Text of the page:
2. For the West resource consents team, provide regular training & refreshers on the Waitakere Ranges heritage area, its act of Parliament and how activities in the heritage area are managed, and the iwi statements within the operative district plan
  3. The relevant conditions to Auckland Council Resource Consent Conditions Manual which will apply standard controls on developments relating to PTA (kauri dieback disease), eg, involving earthworks or vegetation/tree clearance
  4. Continue relationship-building and develop a service level agreement with biodiversity operations & biosecurity teams in relation to the management of PTA, including consideration of whether testing for PTA as part of resource consent applications is appropriate.

For local board services:

  1. Offer training to local board members about the resource consents process, legal issues associated with resource consent applications and the local boards’ role and how the delegations to commissioners from the hearings committee operates (possibly at the time of their induction)
  2. Work with local boards after each election to review the triggers that each local board has established to confirm that those triggers identify the matters the local board has an interest in.

For cultural impact assessment project working group:

  1. Refer this report on the process of these resource consents to the cultural impact assessment project working group for their information.

The response from Cllr Lee: “It’s a cover-up.”

And the response from me: A lot of words, written in a hurry to defuse a situation, won’t make getting consent easier but will make it more complicated & more expensive for every applicant. Swamping potentially concerned parties such as iwi & local boards with torrents of extra documentation might improve their chances of responding if they can fight their way through the extra paperwork. What the council requires is a simple process where potential conflicts are highlighted and those needing notification are told – essentially what the process has been, with wrong judgments always possible.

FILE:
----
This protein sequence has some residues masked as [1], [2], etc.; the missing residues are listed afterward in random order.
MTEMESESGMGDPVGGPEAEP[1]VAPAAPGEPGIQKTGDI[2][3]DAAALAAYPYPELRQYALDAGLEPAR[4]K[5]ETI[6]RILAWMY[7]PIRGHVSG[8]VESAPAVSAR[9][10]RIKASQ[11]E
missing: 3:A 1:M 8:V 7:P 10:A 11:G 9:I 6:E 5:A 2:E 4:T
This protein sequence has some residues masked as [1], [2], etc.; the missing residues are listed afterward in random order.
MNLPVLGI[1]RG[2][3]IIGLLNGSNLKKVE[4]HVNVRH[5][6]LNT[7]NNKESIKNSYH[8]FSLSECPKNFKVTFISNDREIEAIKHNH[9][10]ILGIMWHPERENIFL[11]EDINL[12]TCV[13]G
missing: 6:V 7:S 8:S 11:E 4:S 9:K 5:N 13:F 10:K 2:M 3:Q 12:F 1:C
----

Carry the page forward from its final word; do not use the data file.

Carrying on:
Attribution: Council debate.

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Blakeley determined to stay on the treadmill as exit beckons

This is the first part of a 2-part interview with Roger Blakeley, who finishes as Auckland Council’s first chief planning officer on 29 May.

On 29 May, Roger Blakeley will stop being an Aucklander and will revert to his true identity: a Wellington boy, a Hurricanes fan and a parent with grandchildren back in his home town. On that Friday afternoon, his extraordinary career as a public servant will come to an end, he & his wife will travel south, he’ll hang his shingle out and see what work is offering in the capital.

Well, the public service might continue on for a bit because the jobs he’s most suited to are in that field and, despite being 69, he has no intention of retiring.
Dr Blakeley came to Auckland at the end of 2010 to take on the task of chief planning officer for the super-city, a mammoth role given the immediate job was to produce a series of consistent plans for a region previously covered by 7 territorial councils & one regional council. The new plans were soon being spat out at a rapid rate – the overarching Auckland Plan, waterfront & city centre plans, an economic strategy, followed with less immediacy by a string of local board plans and – the document to trump all district plans – the proposed Auckland unitary plan.

The Auckland Plan was produced in 17 months and the proposed unitary plan inside 3 years. The independent hearings panel considering submissions on the unitary plan is scheduled to finish its hearings by July next year so it can deliver a recommended plan to the council by September, shortly before the council’s third round of elections.

Dr Blakeley is proud of the output, but the fruits of his labours will really start to appear only after he’s headed south.

He’s used to that, after a series of roles as an overseer & designer of grand schemes. Dr Blakeley began his career as a civil engineer, finishing his studies with a PhD paper in earthquake engineering at Canterbury University, “research that was directly relevant to the Canterbury earthquakes because it was about how you make big concrete reinforced buildings stand up under very big earthquakes”.